Bombarded by social media, trapped with streaming services, too much choice, too many options – it is hard being a millennial. And to top it all, there is the slight twitch of the lips and the almost hidden roll of the eyes that come complimentary with any mention of ‘millennial problems’.
But we need to cut these young people some slack. While surviving plague and world wars and famine and persecution don’t quite compare to the exhaustion of keeping one’s social profiles always spiffy and updated, there’s plenty that the millennial needs to worry about.
For instance, until not very recently, there wasn’t the concept of right swipe or left swipe, tinder was something that people used for kindling fires and being turned down by a member of the opposite sex needed at least eye contact and a functioning knowledge of the other person – stuff like real names. Cut to the 21st century and plenty of millennials spend frightening amounts of time obsessing over what it might take for them to ‘fit in’ and merit as many right swipes as possible.
Having said that, the intent of this piece is not to be facetious; it is indeed to explore what goes on in the mind of the increasingly burdened young global citizen. To help us with that here are some quick insights:
- Millennials are experiencing higher levels of anxiety, depression, and thoughts of suicide than generations past.
- Lonely millennials are twice as likely to face depression or anxiety.
- The figures showed that the odds of experiencing mental health problems for those who identified as lonely more than doubled while their chances of being unemployed increased by 38 percent.
- It also found that millennials with high loneliness levels were prone to engage in “physical health risk behaviors” and were more likely to adopt negative coping strategies, such as smoking and not exercising.
- Then they have to contend with greater competitiveness, a continued focus on individualism, and overbearing and anxious parents who became the first generation of human parents to do something called ‘overparenting’!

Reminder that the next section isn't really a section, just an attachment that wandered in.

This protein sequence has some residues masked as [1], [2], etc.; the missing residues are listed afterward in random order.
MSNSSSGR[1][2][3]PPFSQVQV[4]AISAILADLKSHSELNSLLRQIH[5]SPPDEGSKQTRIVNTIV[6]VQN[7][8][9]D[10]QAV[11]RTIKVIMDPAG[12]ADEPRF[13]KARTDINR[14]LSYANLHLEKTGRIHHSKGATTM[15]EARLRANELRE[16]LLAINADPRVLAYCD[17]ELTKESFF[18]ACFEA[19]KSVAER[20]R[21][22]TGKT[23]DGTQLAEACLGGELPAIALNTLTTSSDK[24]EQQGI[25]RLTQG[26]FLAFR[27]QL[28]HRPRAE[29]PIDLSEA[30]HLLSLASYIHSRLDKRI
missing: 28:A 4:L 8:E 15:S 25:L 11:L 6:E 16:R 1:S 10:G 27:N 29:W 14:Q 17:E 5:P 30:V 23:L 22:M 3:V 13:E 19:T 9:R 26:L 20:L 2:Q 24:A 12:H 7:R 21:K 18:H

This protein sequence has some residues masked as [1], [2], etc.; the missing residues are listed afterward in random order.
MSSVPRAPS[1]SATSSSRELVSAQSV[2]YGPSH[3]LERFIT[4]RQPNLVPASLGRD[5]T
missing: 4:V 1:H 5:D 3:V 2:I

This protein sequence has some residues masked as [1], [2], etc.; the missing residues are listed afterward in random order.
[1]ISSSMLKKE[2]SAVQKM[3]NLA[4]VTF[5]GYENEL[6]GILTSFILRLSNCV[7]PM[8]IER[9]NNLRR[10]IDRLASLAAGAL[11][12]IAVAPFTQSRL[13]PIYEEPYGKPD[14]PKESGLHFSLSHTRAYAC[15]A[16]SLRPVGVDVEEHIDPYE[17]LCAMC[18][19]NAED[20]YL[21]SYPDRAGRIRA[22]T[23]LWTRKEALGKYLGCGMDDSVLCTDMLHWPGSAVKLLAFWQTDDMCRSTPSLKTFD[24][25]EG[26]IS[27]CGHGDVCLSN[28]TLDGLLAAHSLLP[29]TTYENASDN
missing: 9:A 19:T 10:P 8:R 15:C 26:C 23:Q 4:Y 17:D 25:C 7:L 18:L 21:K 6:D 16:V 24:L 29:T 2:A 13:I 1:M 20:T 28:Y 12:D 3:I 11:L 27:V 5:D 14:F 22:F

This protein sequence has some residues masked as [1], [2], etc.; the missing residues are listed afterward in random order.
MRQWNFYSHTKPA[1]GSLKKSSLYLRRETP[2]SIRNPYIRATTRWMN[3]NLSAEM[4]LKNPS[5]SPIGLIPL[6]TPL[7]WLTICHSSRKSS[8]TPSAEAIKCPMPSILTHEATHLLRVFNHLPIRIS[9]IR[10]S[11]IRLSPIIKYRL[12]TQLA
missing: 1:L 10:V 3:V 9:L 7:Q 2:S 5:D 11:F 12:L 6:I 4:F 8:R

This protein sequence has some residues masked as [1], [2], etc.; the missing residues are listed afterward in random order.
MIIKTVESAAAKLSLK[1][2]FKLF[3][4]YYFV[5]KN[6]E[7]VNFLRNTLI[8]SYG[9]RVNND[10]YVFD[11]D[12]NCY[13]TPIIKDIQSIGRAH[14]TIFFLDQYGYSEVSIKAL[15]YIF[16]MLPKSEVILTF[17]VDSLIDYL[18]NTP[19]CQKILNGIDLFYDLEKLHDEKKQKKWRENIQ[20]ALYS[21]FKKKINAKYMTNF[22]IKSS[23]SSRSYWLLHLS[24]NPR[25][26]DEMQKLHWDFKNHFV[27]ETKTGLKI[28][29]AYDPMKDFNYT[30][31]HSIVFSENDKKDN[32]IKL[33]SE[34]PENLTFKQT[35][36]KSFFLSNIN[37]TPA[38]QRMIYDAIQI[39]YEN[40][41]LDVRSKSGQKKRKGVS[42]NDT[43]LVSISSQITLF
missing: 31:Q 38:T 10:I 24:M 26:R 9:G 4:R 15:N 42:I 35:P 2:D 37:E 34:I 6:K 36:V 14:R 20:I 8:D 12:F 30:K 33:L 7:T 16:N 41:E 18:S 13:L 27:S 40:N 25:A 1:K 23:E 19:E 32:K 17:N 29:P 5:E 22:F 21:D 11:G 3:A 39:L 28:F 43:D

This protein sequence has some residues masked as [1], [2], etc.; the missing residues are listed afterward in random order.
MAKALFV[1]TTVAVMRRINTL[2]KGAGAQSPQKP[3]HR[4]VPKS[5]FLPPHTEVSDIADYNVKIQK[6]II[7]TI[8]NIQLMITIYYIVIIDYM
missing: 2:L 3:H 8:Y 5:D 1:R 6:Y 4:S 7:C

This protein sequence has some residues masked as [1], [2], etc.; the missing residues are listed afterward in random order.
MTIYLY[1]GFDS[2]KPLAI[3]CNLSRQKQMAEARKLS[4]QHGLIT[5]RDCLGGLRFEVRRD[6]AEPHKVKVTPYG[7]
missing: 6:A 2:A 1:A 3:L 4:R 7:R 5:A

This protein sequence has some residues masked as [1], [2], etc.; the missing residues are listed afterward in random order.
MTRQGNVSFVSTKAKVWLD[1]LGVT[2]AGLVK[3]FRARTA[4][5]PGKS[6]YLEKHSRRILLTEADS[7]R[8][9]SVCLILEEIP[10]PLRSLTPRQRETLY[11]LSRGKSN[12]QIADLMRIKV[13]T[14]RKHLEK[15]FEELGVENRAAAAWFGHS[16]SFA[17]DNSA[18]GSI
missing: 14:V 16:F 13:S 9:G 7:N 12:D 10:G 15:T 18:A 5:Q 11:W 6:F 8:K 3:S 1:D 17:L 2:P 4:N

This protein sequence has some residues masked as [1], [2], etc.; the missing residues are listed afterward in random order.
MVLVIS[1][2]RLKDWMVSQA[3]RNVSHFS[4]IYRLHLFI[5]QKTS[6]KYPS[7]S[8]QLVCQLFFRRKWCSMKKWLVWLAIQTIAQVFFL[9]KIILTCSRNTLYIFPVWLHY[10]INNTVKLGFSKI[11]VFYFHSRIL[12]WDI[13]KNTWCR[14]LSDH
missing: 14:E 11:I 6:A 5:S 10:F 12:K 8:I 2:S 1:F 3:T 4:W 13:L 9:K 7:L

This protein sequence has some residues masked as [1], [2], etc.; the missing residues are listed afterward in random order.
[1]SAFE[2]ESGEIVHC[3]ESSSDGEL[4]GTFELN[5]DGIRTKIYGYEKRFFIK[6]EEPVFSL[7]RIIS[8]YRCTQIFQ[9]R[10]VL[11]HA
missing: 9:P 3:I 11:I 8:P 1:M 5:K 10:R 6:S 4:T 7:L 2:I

- Neoliberal meritocracy itself comes at a cost. Thomas Curran, from the University of Bath and Andrew Hill, of York St. John University said, “Meritocracy places a strong need for young people to strive, perform, and achieve in modern life. Young people are responding by reporting increasingly unrealistic educational and professional expectations for themselves. As a result, perfectionism is rising among millennials.
- Urban cultures worldwide have become more individualistic, materialistic, and socially antagonistic over this period, with young people now facing more competitive environments, more unrealistic expectations, and more anxious and controlling parents than generations before.
So what can be done? The answer lies in creating experiences that empower the millennial to take a deep breath, take a step back and focus on reconnecting with their inner selves. Painting is a great way to do just that. So are music and board games and rock climbing.
All the Millennial in Need needs to do is intend to make the change. Automatically s/he will begin to look at the work with new eyes. And they will see for themselves that it is possible for them to #ChangeTheGame and come out winners!